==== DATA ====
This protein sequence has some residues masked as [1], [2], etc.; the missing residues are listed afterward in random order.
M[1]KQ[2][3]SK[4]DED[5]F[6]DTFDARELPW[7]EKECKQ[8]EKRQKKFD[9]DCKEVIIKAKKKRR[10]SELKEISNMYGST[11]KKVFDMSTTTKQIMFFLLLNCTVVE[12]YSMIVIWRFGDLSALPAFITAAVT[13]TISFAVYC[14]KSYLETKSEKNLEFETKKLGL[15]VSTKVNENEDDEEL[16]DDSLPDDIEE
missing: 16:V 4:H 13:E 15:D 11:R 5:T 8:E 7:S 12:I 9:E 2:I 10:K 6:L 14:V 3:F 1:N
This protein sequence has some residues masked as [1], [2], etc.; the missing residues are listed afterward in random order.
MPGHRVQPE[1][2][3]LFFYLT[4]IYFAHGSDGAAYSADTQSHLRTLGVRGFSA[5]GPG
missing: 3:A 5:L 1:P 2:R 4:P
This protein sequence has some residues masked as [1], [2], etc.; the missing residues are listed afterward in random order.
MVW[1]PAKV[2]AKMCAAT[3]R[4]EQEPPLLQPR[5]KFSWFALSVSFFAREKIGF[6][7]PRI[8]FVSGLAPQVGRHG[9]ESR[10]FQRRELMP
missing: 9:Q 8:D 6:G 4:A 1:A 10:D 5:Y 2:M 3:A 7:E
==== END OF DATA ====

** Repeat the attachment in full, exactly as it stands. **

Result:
This protein sequence has some residues masked as [1], [2], etc.; the missing residues are listed afterward in random order.
M[1]KQ[2][3]SK[4]DED[5]F[6]DTFDARELPW[7]EKECKQ[8]EKRQKKFD[9]DCKEVIIKAKKKRR[10]SELKEISNMYGST[11]KKVFDMSTTTKQIMFFLLLNCTVVE[12]YSMIVIWRFGDLSALPAFITAAVT[13]TISFAVYC[14]KSYLETKSEKNLEFETKKLGL[15]VSTKVNENEDDEEL[16]DDSLPDDIEE
missing: 16:V 4:H 13:E 15:D 11:R 5:T 8:E 7:S 12:I 9:E 2:I 10:K 6:L 14:V 3:F 1:N
This protein sequence has some residues masked as [1], [2], etc.; the missing residues are listed afterward in random order.
MPGHRVQPE[1][2][3]LFFYLT[4]IYFAHGSDGAAYSADTQSHLRTLGVRGFSA[5]GPG
missing: 3:A 5:L 1:P 2:R 4:P
This protein sequence has some residues masked as [1], [2], etc.; the missing residues are listed afterward in random order.
MVW[1]PAKV[2]AKMCAAT[3]R[4]EQEPPLLQPR[5]KFSWFALSVSFFAREKIGF[6][7]PRI[8]FVSGLAPQVGRHG[9]ESR[10]FQRRELMP
missing: 9:Q 8:D 6:G 4:A 1:A 10:D 5:Y 2:M 3:A 7:E